Learning Spoken Words from Context
: Effects of First and Second Language Proficiency on Word Form and Word Meaning Acquisition

Student thesis: Master's ThesisMaster of Science (MSc)

Abstract

Acquiring new vocabulary in adulthood happens largely from context. The efficiency of contextual learning and the quality of lexical representations formed through it has been explored in the visual domain (Frishkoff, Perfetti & Collins-Thompson, 2010). However, contextual learning in the auditory domain and the development of word form and word meaning representations in such settings has received little attention. Additionally, high language proficiency facilitates novel word acquisition (Shefelbine, 1990; Kaushanskaya, 2012), but the type of word learning facilitated and the source of this effect are still unclear. To address these gaps in research, word learning was investigated in L2 learners with aurally presented sentences where novel word meanings were inferred from the context. Whether this learning task leads to novel word representations that are integrated into the mental lexicon (i.e. lexicalized) was tested immediately and 48 hours after learning. Explicit and implicit novel word knowledge was examined with two-alternative forced-choice, Pause Detection and Semantic Relatedness task, using behavioral and ERP measures of learning. In the Semantic Relatedness task, lexicalization of the novel words was tested via semantic priming: if novel words have been lexicalized, they should prime their meanings (e.g. cathedruke - basket) as well as their semantic associates (e.g. cathedruke - weave). Our findings demonstrate above-chance recognition accuracy for novel word forms and their meanings immediately after learning; moreover, recognition accuracy increased between the testing sessions and varied as a function of L1 proficiency. Higher L2 proficiency was associated to higher gains in word form recognition accuracy over time. Importantly, semantic priming (indexed by N400) was found for both meaning and semantic associate targets 48 hours after learning. The findings contribute to the discussion of language proficiency effects in word learning and of how lexical representations develop from context.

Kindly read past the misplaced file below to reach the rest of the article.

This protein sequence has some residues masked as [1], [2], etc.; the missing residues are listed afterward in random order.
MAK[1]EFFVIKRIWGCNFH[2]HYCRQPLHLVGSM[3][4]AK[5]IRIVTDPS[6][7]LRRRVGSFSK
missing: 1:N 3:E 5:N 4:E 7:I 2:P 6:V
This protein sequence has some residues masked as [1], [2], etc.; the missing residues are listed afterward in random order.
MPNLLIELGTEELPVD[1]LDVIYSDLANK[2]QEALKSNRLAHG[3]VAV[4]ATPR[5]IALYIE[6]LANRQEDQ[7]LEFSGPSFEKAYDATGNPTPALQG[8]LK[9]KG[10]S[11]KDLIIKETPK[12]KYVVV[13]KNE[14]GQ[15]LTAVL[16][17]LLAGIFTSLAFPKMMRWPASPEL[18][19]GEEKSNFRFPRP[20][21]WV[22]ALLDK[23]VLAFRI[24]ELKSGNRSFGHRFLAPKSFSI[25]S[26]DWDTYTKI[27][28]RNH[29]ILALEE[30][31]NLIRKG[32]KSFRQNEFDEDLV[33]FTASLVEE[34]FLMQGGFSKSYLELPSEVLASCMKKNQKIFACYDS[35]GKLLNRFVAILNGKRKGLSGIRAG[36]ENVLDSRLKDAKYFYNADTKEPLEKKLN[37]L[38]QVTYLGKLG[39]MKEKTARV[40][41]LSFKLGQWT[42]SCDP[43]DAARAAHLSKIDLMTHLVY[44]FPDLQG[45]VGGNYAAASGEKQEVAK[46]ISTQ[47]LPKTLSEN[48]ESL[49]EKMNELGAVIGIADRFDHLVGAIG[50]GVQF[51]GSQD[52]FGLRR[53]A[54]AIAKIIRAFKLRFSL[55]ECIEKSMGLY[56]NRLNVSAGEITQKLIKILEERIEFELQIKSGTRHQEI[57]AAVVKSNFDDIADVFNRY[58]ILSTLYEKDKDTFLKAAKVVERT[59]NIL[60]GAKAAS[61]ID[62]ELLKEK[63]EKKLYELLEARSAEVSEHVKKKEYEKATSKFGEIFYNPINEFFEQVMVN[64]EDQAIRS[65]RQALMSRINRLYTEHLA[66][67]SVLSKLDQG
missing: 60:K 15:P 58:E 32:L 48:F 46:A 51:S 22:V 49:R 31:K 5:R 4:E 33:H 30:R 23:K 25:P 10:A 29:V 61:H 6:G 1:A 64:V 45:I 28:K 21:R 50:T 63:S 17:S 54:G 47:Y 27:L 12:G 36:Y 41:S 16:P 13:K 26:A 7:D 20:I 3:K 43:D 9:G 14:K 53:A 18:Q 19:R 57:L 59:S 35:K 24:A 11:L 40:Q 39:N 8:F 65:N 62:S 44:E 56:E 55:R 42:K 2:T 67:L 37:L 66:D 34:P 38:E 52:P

Date of Award23 Jan 2019
Original languageEnglish
Awarding Institution
  • The University of Bristol
SupervisorNina Kazanina (Supervisor)

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